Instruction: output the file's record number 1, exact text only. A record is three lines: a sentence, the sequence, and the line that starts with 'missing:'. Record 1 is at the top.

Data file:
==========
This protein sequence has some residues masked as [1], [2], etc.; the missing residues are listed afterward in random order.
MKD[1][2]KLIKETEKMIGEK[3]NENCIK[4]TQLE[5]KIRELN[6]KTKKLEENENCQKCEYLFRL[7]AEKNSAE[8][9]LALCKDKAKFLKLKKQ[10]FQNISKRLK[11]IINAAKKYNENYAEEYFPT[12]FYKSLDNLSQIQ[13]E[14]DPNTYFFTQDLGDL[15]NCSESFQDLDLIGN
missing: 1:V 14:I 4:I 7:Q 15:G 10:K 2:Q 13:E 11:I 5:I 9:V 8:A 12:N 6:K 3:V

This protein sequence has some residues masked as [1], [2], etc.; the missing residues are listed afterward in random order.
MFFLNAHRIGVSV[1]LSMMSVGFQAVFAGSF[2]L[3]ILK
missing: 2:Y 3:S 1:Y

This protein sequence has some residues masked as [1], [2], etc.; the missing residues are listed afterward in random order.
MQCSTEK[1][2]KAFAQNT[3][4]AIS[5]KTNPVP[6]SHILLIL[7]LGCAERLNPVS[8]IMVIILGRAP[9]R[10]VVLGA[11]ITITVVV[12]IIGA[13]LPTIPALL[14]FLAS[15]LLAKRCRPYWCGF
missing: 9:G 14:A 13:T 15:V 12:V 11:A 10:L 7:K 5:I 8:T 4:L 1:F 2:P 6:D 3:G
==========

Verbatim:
This protein sequence has some residues masked as [1], [2], etc.; the missing residues are listed afterward in random order.
MKD[1][2]KLIKETEKMIGEK[3]NENCIK[4]TQLE[5]KIRELN[6]KTKKLEENENCQKCEYLFRL[7]AEKNSAE[8][9]LALCKDKAKFLKLKKQ[10]FQNISKRLK[11]IINAAKKYNENYAEEYFPT[12]FYKSLDNLSQIQ[13]E[14]DPNTYFFTQDLGDL[15]NCSESFQDLDLIGN
missing: 1:V 14:I 4:I 7:Q 15:G 10:K 2:Q 13:E 11:I 5:I 9:V 8:A 12:N 6:K 3:V